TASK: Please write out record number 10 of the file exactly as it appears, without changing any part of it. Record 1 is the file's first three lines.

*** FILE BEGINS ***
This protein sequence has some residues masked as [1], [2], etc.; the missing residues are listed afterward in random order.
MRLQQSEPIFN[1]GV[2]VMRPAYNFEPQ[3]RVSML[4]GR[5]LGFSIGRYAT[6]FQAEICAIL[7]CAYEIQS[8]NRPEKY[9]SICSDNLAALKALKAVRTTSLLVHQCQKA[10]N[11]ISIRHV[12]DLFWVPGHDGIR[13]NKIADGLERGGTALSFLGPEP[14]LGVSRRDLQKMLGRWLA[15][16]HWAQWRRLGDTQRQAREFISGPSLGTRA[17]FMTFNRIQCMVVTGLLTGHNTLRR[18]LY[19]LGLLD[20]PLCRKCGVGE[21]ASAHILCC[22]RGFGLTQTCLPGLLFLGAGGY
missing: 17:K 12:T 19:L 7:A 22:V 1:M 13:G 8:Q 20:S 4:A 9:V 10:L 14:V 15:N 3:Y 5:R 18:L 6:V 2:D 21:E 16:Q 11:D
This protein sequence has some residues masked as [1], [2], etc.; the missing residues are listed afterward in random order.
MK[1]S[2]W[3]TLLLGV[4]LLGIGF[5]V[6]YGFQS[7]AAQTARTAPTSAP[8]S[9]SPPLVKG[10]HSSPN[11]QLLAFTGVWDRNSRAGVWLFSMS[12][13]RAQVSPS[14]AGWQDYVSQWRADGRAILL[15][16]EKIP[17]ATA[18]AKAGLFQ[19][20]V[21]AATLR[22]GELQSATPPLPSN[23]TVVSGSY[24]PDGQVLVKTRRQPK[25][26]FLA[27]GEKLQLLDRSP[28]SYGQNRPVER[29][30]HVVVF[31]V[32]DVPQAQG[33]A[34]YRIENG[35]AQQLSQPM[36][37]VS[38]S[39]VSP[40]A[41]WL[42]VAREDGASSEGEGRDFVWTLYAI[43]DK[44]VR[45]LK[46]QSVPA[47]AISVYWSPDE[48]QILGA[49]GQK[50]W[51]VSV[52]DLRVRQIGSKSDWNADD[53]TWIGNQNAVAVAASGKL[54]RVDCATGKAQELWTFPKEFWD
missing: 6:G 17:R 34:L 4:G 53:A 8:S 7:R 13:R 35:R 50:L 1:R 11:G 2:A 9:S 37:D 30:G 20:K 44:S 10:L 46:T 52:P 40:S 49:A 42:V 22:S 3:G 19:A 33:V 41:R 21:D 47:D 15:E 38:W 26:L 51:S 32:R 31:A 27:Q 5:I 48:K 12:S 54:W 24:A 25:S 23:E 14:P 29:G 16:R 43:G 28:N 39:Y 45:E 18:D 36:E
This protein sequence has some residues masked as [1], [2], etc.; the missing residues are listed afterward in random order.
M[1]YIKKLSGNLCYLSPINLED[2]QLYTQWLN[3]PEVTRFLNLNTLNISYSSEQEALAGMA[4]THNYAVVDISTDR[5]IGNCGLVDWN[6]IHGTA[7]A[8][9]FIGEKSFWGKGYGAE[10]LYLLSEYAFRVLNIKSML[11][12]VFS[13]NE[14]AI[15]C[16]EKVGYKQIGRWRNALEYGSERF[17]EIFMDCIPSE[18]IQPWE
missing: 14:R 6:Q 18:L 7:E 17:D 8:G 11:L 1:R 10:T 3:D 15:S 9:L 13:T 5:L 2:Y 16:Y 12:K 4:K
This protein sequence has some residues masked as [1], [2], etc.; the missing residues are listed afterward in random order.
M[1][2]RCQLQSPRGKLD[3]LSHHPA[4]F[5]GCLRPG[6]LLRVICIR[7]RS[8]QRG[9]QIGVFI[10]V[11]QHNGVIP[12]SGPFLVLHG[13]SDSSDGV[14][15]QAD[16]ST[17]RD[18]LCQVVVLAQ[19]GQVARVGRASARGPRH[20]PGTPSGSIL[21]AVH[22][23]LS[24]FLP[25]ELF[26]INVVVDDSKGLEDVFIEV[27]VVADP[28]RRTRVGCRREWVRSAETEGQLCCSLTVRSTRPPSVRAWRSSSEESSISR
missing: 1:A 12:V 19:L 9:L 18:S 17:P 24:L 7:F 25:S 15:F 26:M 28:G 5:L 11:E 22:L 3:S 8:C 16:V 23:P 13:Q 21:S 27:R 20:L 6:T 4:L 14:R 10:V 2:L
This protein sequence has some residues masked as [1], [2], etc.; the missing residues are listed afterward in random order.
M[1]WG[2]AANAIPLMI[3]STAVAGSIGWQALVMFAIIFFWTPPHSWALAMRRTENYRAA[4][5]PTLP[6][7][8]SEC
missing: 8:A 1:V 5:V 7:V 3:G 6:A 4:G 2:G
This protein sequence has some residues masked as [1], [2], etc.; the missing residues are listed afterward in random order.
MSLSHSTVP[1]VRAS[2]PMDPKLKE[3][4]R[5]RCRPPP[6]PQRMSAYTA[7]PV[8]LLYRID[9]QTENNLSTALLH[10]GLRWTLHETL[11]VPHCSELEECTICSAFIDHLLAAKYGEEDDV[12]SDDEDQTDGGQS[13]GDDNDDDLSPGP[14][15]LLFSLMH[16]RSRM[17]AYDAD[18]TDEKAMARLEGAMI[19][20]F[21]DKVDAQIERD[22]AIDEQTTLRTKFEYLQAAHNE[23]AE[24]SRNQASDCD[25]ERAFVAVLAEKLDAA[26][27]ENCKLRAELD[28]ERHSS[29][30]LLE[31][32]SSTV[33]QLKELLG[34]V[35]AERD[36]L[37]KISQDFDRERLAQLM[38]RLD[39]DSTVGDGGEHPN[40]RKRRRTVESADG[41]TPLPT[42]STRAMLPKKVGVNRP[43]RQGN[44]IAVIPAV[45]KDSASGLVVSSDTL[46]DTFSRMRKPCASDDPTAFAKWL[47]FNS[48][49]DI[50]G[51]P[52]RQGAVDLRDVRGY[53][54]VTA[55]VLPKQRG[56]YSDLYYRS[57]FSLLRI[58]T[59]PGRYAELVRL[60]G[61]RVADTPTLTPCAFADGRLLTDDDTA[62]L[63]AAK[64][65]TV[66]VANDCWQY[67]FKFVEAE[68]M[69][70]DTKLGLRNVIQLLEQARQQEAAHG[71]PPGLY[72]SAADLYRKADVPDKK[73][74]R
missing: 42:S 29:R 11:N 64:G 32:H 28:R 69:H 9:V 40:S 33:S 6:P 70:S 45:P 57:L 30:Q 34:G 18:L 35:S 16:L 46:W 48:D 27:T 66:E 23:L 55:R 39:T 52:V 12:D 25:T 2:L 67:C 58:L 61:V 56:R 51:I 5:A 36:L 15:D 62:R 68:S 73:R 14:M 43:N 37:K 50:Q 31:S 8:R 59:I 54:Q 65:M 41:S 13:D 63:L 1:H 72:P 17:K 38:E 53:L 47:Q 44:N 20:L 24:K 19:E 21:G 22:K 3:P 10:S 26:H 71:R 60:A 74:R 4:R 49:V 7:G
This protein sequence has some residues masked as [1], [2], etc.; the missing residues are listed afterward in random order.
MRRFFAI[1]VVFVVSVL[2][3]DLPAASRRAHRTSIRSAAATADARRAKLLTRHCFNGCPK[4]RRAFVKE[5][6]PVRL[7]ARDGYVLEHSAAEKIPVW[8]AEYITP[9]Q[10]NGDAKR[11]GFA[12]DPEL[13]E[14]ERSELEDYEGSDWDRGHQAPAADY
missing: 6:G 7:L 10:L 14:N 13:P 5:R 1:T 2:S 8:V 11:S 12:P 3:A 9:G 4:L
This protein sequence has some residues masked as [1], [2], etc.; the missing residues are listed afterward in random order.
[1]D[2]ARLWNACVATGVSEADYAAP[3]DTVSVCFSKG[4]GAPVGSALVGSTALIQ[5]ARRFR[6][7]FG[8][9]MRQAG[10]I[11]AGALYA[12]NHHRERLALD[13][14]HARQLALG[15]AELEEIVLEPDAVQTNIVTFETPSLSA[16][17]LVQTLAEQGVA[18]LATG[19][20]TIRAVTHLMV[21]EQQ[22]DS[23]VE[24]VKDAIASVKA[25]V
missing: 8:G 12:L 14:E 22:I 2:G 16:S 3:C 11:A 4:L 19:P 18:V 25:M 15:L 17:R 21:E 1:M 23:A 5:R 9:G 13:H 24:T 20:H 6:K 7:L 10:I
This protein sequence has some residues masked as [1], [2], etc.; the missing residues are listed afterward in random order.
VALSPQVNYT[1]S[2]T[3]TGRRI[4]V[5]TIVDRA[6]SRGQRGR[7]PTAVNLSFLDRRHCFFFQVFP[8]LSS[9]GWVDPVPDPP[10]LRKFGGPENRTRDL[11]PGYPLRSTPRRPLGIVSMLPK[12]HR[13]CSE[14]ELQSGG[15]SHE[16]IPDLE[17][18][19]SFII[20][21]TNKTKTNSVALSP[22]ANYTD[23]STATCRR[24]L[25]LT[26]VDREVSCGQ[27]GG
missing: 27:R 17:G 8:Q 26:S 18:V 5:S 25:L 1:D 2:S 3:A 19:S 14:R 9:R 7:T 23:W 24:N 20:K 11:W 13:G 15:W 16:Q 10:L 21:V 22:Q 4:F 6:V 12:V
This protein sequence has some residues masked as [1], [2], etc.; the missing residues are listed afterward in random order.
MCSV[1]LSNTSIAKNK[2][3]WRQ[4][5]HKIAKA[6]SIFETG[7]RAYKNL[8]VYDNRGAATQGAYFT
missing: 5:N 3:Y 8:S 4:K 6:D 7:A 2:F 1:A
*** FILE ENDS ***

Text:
This protein sequence has some residues masked as [1], [2], etc.; the missing residues are listed afterward in random order.
MCSV[1]LSNTSIAKNK[2][3]WRQ[4][5]HKIAKA[6]SIFETG[7]RAYKNL[8]VYDNRGAATQGAYFT
missing: 5:N 3:Y 8:S 4:K 6:D 7:A 2:F 1:A